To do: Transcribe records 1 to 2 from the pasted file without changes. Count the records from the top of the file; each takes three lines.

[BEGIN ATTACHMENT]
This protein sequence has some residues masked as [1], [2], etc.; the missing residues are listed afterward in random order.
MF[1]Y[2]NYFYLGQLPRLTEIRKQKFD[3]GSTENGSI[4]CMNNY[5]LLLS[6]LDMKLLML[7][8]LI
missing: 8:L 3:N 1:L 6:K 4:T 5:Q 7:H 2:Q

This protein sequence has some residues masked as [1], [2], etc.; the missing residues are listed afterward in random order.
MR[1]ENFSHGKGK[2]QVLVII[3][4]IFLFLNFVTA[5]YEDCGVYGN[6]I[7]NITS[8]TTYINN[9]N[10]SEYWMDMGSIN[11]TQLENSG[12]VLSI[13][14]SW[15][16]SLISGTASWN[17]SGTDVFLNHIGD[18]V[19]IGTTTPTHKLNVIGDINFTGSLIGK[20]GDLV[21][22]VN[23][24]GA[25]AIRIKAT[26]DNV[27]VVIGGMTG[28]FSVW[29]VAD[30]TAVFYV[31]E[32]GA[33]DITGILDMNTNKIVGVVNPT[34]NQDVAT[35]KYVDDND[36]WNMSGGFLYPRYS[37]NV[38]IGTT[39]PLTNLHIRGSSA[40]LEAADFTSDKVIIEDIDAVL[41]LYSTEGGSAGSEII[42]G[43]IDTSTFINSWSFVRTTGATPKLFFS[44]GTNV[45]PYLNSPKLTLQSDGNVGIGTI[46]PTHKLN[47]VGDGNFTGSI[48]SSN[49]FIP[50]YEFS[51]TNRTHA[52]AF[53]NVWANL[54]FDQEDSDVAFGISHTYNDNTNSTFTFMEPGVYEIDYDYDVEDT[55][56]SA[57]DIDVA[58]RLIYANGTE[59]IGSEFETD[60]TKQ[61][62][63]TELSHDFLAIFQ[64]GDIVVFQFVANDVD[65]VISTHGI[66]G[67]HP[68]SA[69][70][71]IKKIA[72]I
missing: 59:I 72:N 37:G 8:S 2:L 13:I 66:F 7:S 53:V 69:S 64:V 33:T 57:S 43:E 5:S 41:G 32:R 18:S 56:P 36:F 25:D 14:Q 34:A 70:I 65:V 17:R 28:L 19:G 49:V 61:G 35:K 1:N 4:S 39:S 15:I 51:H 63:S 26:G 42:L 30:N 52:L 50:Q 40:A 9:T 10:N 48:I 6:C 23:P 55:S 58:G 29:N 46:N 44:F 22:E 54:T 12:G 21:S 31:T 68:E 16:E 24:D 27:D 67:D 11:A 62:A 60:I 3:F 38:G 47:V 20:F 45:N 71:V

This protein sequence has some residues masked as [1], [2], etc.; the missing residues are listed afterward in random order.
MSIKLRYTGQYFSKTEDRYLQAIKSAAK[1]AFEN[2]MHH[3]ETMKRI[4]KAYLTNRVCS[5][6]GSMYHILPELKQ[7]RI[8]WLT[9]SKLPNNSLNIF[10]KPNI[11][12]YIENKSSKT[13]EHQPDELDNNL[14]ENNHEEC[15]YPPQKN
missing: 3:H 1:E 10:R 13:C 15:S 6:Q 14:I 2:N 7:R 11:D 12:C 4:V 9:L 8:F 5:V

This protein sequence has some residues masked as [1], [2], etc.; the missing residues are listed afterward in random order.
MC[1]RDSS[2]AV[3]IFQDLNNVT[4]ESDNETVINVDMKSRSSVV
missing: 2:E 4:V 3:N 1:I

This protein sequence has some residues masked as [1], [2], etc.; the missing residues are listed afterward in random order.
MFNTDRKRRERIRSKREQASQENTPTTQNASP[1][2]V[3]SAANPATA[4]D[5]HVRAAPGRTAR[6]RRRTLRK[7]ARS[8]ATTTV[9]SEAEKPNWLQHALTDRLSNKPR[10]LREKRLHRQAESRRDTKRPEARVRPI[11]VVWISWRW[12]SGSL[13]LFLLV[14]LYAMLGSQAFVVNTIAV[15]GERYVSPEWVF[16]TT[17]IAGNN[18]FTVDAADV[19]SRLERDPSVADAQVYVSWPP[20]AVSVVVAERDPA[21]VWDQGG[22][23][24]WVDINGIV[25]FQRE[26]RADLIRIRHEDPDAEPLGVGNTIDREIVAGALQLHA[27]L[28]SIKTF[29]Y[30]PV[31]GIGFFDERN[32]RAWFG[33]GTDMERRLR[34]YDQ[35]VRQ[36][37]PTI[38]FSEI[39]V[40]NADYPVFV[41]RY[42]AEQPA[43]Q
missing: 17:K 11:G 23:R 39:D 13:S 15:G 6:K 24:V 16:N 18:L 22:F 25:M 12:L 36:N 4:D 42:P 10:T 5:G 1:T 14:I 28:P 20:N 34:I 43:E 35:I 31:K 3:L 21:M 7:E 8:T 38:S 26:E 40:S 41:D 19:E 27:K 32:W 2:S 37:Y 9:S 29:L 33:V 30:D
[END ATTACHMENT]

This protein sequence has some residues masked as [1], [2], etc.; the missing residues are listed afterward in random order.
MF[1]Y[2]NYFYLGQLPRLTEIRKQKFD[3]GSTENGSI[4]CMNNY[5]LLLS[6]LDMKLLML[7][8]LI
missing: 8:L 3:N 1:L 6:K 4:T 5:Q 7:H 2:Q

This protein sequence has some residues masked as [1], [2], etc.; the missing residues are listed afterward in random order.
MR[1]ENFSHGKGK[2]QVLVII[3][4]IFLFLNFVTA[5]YEDCGVYGN[6]I[7]NITS[8]TTYINN[9]N[10]SEYWMDMGSIN[11]TQLENSG[12]VLSI[13][14]SW[15][16]SLISGTASWN[17]SGTDVFLNHIGD[18]V[19]IGTTTPTHKLNVIGDINFTGSLIGK[20]GDLV[21][22]VN[23][24]GA[25]AIRIKAT[26]DNV[27]VVIGGMTG[28]FSVW[29]VAD[30]TAVFYV[31]E[32]GA[33]DITGILDMNTNKIVGVVNPT[34]NQDVAT[35]KYVDDND[36]WNMSGGFLYPRYS[37]NV[38]IGTT[39]PLTNLHIRGSSA[40]LEAADFTSDKVIIEDIDAVL[41]LYSTEGGSAGSEII[42]G[43]IDTSTFINSWSFVRTTGATPKLFFS[44]GTNV[45]PYLNSPKLTLQSDGNVGIGTI[46]PTHKLN[47]VGDGNFTGSI[48]SSN[49]FIP[50]YEFS[51]TNRTHA[52]AF[53]NVWANL[54]FDQEDSDVAFGISHTYNDNTNSTFTFMEPGVYEIDYDYDVEDT[55][56]SA[57]DIDVA[58]RLIYANGTE[59]IGSEFETD[60]TKQ[61][62][63]TELSHDFLAIFQ[64]GDIVVFQFVANDVD[65]VISTHGI[66]G[67]HP[68]SA[69][70][71]IKKIA[72]I
missing: 59:I 72:N 37:G 8:S 2:L 13:I 66:F 7:S 53:V 69:S 64:V 33:T 57:S 43:E 5:S 41:G 32:R 18:S 56:P 36:F 25:D 14:Q 34:A 70:I 65:V 17:R 28:L 19:G 49:V 61:G 35:K 1:N 4:S 39:S 15:I 51:H 63:S 26:G 42:L 30:N 52:L 50:Q 40:A 9:T 10:N 48:I 6:C 23:P 55:S 58:G 29:N 46:N 44:F 22:E 54:T 12:G 21:S 31:T 68:E 16:E 24:D 27:D 67:D 11:A 62:A 60:I 3:F 38:G 47:V 20:F 45:N 71:V